Taking Your First Step in 2016

Last Updated: Feb 24th 2020

Reviewed by Brittany Polansky, MSW, LCSW

Taking Your First Step in 2016

If you’re reading this blog and you struggle with addiction and related issues, there’s a good chance you’ve already taken the all-important first step toward recovery. That step is acknowledging that you need help, and committing to getting treatment for your addiction.

Making that first step is tough, but there is still a ways to go. The next thing to do is to actually enroll in a treatment program, and to educate yourself about what the process entails.

This is a bit complex, as the treatment experience itself is variable—depending on the individual, and on the level of care received. Indeed, that’s one of the things you’ll need to decide as you consider going forward with your addiction treatment: Which level of care makes most sense for you?

For many individuals, residential care is preferred. This allows for an intensive clinical approach, but also a highly individualized one. You can actually receive daily support and insight from clinical professionals who are there to provide you with customized, compassionate care. A variant on this is Partial Hospitalization, which likewise provides robust clinical activity but also gives you structured activities and life skills training.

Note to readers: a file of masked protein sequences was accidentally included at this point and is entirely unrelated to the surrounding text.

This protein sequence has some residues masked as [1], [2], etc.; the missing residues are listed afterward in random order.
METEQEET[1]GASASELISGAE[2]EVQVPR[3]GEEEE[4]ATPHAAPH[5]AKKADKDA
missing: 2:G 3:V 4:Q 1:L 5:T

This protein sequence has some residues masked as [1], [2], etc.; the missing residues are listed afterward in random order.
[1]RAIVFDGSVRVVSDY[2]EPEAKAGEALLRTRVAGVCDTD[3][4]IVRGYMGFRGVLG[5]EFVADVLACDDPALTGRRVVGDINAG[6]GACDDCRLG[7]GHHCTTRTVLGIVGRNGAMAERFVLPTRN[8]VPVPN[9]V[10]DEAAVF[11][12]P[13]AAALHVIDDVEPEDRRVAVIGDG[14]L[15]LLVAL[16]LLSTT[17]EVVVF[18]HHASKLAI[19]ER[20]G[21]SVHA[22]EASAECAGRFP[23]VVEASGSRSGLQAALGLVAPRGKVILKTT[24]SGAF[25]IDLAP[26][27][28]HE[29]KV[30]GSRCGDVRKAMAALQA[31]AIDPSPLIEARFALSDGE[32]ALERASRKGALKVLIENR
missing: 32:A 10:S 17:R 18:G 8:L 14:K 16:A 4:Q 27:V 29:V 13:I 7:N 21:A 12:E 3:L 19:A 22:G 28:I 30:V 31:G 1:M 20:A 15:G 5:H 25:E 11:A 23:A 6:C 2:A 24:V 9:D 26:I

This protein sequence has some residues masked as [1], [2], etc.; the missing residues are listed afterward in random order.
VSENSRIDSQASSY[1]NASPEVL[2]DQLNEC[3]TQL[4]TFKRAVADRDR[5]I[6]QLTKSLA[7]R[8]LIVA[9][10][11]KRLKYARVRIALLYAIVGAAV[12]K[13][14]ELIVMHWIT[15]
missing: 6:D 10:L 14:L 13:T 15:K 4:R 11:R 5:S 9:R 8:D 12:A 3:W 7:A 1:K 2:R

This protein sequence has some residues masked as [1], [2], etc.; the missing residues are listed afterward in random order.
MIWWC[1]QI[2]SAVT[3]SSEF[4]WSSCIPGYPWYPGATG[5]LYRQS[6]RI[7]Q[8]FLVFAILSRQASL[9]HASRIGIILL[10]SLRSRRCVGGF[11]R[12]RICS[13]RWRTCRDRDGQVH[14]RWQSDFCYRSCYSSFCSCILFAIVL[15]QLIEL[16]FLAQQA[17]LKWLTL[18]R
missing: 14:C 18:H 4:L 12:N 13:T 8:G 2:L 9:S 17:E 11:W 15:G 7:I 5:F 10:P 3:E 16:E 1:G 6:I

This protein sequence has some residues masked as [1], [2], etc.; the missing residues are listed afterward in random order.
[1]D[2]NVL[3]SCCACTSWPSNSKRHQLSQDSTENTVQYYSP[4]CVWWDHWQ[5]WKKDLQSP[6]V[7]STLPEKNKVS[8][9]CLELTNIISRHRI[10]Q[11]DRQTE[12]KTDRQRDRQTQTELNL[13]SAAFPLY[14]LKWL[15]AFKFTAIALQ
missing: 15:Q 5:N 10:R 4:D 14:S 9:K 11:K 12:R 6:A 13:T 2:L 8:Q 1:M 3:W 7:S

For some individuals, outpatient therapy may be sufficient. You’ll want to raise the issue with your counselor to decide whether outpatient or inpatient makes the most sense for your particular needs.

Finally, you’ll want to ask about services and treatment options that are available after the initial round of treatment—things like aftercare and sober living services, which may come in the form of individual therapies, small groups, large groups, occasional alumni meetings, etc.

Acknowledging that you need treatment is the crucial first step—but from there, you’ll also need to make some decisions about the level of care you need. Don’t hesitate to contact a counselor with any particular questions or concerns about this.

What advice would you offer to someone going through treatment? Share on our Facebook page!

Reviewed for Medical & Clinical Accuracy by Brittany Polansky, MSW, LCSW

Brittany has been working in behavioral health since 2012 and is the Assistant Clinical Director at our facility. She is an LCSW and holds a master’s degree in social work. She has great experience with chemical dependency and co-occurring mental health diagnoses as well as various therapeutic techniques. Brittany is passionate about treating all clients with dignity and respect, and providing a safe environment where clients can begin their healing journey in recovery.